What doesn’t help is the fact that I had a massive crush on Lea Thompson growing up. Between this movie and Back to the Future….
…. I’ve got a lot of conflicting signals going on in my head. If you ever see me wearing a duck suit and insisting you call me “son,” please don’t judge me, I’m a product of the 80’s.
What the Duck is Even Happening?
This move clocks a little under an hour and a half, and it could have been half that length.
The first part of the movie works well in having Howard try to find his place in this world. Show how hard it is for people to take a talking duck seriously. However, the spend so little of the film’s runtime on this concept. That takes away from the whole point of the character. Social commentary should have been the focus of the film as Howard the Duck is supposed to be a mirror that reflects the inequities of our society. Instead, the movie goes from “Howard can’t get a job” to “Look he keeps a condom in his wallet, JUST LIKE US!”
The pathos that is Howard the Duck is reduced to “Look, A duck that does people things! That’s crazy!” before thrusting us into awkward sexual tension.
After that, the movie is all about trying to get Howard back to his home world. However, by this point of the film, couldn’t they built some conflict to make it more exciting? Our heroes get to the science lab, and the Dark Overlord possesses Doctor Jennings, they are chased out by security. This leads to an additional scene at a Cajun Sushi restaurant where the Dark Overlord blows the place up. While this shows off some of the beautiful special effect budget for this film, it does nothing to advance the plot.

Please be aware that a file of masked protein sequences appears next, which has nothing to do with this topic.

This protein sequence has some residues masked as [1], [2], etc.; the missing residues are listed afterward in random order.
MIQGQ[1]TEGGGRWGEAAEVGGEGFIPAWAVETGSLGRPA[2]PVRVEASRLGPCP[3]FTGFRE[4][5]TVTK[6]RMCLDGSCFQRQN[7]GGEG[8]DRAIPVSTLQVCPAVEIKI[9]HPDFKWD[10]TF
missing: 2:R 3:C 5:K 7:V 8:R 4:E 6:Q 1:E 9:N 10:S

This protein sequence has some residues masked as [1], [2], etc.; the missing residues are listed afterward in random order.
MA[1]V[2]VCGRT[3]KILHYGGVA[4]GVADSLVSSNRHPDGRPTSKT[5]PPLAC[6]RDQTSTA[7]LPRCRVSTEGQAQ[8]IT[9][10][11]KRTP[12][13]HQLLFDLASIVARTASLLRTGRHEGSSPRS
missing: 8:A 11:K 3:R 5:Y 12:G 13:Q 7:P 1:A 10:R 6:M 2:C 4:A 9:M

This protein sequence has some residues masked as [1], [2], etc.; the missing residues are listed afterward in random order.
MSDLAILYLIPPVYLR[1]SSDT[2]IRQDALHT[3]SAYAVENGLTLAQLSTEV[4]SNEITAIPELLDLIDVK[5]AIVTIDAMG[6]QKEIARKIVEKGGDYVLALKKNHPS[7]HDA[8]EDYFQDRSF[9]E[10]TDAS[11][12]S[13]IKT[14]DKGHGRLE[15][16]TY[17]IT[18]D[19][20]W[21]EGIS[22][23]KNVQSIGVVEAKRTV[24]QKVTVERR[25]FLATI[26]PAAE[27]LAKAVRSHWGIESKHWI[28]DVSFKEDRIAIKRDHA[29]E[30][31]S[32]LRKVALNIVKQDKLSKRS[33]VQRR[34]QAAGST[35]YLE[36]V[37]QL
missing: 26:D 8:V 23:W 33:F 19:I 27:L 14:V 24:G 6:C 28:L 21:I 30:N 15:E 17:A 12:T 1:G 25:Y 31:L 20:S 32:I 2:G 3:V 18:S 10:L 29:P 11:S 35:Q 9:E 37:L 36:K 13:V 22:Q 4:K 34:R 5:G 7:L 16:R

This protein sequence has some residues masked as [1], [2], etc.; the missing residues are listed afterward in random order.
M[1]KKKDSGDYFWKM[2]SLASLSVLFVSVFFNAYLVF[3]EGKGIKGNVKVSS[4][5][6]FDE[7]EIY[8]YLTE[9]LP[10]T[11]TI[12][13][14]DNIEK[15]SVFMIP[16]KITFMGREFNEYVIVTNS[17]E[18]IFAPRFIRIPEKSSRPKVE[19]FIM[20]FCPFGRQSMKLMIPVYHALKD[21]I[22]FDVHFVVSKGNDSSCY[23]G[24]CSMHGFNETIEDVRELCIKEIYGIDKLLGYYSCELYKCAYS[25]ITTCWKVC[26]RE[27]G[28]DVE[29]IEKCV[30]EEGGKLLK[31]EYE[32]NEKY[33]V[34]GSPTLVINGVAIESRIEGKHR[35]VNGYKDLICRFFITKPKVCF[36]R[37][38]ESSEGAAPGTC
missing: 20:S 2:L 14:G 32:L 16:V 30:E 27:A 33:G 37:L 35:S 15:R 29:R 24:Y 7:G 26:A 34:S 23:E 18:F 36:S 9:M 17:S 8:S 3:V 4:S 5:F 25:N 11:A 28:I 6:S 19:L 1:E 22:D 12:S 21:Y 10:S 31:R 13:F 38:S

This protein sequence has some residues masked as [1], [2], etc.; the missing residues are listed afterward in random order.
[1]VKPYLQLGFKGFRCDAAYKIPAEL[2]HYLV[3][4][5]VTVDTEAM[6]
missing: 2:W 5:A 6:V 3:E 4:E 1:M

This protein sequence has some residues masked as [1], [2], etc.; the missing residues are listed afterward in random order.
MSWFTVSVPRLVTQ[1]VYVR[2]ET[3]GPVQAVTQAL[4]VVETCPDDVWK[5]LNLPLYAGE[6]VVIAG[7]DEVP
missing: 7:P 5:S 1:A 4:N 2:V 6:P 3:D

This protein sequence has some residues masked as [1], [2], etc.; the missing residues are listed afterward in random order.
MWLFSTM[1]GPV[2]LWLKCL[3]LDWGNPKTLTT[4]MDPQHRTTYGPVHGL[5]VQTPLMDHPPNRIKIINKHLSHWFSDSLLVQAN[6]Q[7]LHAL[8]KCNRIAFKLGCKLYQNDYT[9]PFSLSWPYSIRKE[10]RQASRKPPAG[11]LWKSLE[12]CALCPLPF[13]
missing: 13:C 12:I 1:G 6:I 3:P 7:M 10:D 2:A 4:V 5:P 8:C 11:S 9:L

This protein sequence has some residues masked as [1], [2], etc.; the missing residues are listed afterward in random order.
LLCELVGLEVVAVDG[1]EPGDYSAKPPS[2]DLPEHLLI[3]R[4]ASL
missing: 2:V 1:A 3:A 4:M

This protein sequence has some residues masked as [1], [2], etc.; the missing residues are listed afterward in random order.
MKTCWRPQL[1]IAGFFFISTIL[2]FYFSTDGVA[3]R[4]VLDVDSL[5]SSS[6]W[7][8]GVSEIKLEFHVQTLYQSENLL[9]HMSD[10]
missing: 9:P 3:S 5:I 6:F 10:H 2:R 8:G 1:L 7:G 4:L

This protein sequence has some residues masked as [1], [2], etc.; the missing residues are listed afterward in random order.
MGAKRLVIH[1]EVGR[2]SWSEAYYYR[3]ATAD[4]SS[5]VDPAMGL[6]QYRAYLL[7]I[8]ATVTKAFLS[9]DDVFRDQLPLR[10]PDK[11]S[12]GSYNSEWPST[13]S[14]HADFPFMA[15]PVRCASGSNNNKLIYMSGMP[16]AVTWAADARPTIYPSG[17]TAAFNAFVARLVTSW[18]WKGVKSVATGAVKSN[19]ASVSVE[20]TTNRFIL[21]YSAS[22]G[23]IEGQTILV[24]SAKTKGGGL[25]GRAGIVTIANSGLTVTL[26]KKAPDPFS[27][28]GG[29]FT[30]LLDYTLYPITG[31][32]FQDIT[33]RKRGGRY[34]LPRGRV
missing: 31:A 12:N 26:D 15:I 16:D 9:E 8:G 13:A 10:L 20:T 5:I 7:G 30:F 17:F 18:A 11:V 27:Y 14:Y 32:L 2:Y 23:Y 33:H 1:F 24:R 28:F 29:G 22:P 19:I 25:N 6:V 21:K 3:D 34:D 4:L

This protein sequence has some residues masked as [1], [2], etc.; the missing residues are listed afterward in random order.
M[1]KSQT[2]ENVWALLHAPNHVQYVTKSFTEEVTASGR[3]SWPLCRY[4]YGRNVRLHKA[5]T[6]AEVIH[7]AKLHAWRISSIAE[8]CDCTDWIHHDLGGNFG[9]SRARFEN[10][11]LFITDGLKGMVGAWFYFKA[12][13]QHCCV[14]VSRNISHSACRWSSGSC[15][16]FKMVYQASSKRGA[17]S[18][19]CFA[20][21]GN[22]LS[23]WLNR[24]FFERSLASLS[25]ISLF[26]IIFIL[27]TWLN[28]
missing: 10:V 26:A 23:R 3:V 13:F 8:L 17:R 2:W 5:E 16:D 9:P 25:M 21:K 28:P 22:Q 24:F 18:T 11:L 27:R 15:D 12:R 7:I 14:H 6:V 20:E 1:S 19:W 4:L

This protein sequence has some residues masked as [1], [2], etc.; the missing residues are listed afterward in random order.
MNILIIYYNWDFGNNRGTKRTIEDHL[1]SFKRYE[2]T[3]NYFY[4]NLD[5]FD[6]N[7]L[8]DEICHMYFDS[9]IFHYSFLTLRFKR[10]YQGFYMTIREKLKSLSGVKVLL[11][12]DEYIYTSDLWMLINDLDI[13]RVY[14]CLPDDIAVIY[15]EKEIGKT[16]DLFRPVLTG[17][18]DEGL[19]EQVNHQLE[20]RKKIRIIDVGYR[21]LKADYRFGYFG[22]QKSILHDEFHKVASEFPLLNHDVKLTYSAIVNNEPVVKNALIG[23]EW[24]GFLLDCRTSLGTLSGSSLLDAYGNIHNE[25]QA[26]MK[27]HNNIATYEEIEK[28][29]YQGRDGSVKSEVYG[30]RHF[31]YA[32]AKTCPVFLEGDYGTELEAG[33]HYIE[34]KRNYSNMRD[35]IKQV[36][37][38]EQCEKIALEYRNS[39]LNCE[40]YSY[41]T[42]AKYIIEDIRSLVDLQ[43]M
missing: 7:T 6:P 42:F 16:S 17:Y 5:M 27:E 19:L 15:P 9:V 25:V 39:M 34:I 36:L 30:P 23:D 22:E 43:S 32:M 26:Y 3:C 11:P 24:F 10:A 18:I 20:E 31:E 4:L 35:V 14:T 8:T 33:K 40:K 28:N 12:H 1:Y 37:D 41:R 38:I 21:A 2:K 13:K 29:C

Also, get a bowl of popcorn ready for the police chase with an ultra-light. It’s 10 minutes of Howard and Phil shouting at each other and almost crashing into things.
The film ends with Beverly’s band, the Cherry Bombs, singing a song about Howard the Duck. Good luck getting that ditty out of your head. That song got stuck in my head. I pray for merciful death every waking hour.
Howard the Duck is not a good movie by any stretch of the imagination. Is Howard the Duck the worst comic book movie ever made? I don’t think so. There are worse ones out there: Spawn, Steel, Man-Thing, Daredevil. I could go on.
However, the movie is an utter failure. It stood as George Lucas’ most embarrassing work until Star Wars: The Phantom Menace. The reason why it failed is that it completely missed the point of the comic book. It also came out a decade too late. To do a faithful translation would have been lost on the audiences of the 1980’s because Steve Gerber’s work was a product of the 70’s. They also couldn’t find the proper tone, focus on an audience, or have enough of a story to match the run time.
I understand how critics would have panned the movie when it first came out. However, as time has gone on, the movie has aged, and it has that nostalgia factor to it now. With a decent special effects budget and a cast of iconic 80’s actors, Howard the Duck has gone from a critical flop to 80’s camp.
In summation: Howard the Duck is a fun watch, provided you don’t take it too seriously.